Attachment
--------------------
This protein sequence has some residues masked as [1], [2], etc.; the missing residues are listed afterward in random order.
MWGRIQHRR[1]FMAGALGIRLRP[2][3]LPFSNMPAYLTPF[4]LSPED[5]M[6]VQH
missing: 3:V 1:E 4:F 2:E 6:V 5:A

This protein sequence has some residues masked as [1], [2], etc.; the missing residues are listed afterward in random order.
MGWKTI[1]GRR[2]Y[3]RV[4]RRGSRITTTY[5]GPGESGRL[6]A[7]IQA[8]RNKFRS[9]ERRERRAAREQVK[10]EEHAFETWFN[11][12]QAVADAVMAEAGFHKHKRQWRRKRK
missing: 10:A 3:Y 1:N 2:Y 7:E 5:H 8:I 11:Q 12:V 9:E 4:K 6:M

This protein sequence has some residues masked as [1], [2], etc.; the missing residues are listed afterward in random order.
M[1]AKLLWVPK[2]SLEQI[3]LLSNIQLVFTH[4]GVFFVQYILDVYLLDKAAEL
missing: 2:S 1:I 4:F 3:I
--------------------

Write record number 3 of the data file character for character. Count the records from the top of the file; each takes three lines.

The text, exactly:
This protein sequence has some residues masked as [1], [2], etc.; the missing residues are listed afterward in random order.
M[1]AKLLWVPK[2]SLEQI[3]LLSNIQLVFTH[4]GVFFVQYILDVYLLDKAAEL
missing: 2:S 1:I 4:F 3:I